If you already have a sense of where you're headed, check with the airlines about whether to get a hard or soft-sided crate.
Start crate training (for more on this, see here for a dog or here for a cat). Ultimately, the goal is to give your pet good associations with the crate so that he feels comfortable spending some time there. So, keep the treats coming.
HSUS recommends crate training for at least a month beforehand, if possible.
Getting the right documents
So now that you've got the gear, and your pet is finally warming up to the idea of becoming an expat, it's time to research the destination country's requirements. Check out this resource from Pet Relocation, which keeps country requirements updated weekly. Then, visit the vet for a few key documents and discuss any health-related questions you have with your vet.
1. The rabies vaccine. Even if your pet has had a rabies vaccine in the past, you'll need to make sure it's in the right timeframe before you depart.
For instance, if you're thinking of moving to Canada, the rabies vaccination must be more than 30 days old but not more than 1 year old, if you got your pet a one-year vaccination, and not more than 3 years old if he got a 3-year vaccination.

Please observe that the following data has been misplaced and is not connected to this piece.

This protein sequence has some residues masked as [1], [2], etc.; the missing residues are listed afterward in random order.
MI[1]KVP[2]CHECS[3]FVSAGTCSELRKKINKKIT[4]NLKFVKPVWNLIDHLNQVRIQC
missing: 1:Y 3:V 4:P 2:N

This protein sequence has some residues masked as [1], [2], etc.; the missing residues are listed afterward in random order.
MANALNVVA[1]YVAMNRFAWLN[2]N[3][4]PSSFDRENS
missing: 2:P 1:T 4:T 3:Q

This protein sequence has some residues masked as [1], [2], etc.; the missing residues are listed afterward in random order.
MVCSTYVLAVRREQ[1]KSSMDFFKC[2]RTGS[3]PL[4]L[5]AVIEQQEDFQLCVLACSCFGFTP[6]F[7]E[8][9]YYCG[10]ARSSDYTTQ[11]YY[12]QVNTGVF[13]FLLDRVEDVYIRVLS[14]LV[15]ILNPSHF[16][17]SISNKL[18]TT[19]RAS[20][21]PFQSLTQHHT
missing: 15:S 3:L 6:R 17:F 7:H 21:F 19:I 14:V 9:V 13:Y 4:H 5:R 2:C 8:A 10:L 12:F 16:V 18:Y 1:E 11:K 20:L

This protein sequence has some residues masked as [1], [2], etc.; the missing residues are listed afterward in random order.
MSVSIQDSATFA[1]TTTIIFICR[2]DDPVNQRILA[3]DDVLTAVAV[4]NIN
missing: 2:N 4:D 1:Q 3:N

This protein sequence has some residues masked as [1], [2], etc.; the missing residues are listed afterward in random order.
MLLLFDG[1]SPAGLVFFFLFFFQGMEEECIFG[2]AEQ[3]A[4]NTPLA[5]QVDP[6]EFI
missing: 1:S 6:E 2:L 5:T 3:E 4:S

2. International health certificate. To get your furry family member ready to be an expat, you'll need to get him a special health certificate from the U.S. Department of Agriculture (USDA).
An international health certificate for your pet must be filled out by an accredited veterinarian, and then endorsed by one of the USDA's veterinary services area offices.
But that's just to get your pet out of the U.S.
"Your destination may have other specific health requirements for entry of animals," the USDA explains. "These requirements are established by the importing country, not the United States."
3. Printed health records. It's a good idea, even with the health certificate, to bring a printed copy of your pet's health records, should any questions or concerns come up. And some places require it, on top of the international health certificate - even Canada.
4. Microchipping and ID tags. While not all countries will require microchipping, some places, like Canada, recommend it. Microchipping, even if you aren't traveling, is something you should do anyway.
ID tags are also a good idea, in case the unthinkable happens and your pet gets lost, especially during flights.
The HSUS says to get a collar that can't get caught in crate doors and make sure it has your name and an address and telephone number where you can be reached. The HSUS also recommends bringing a current photo of your pet along with you, especially if he has to travel in the cargo hold.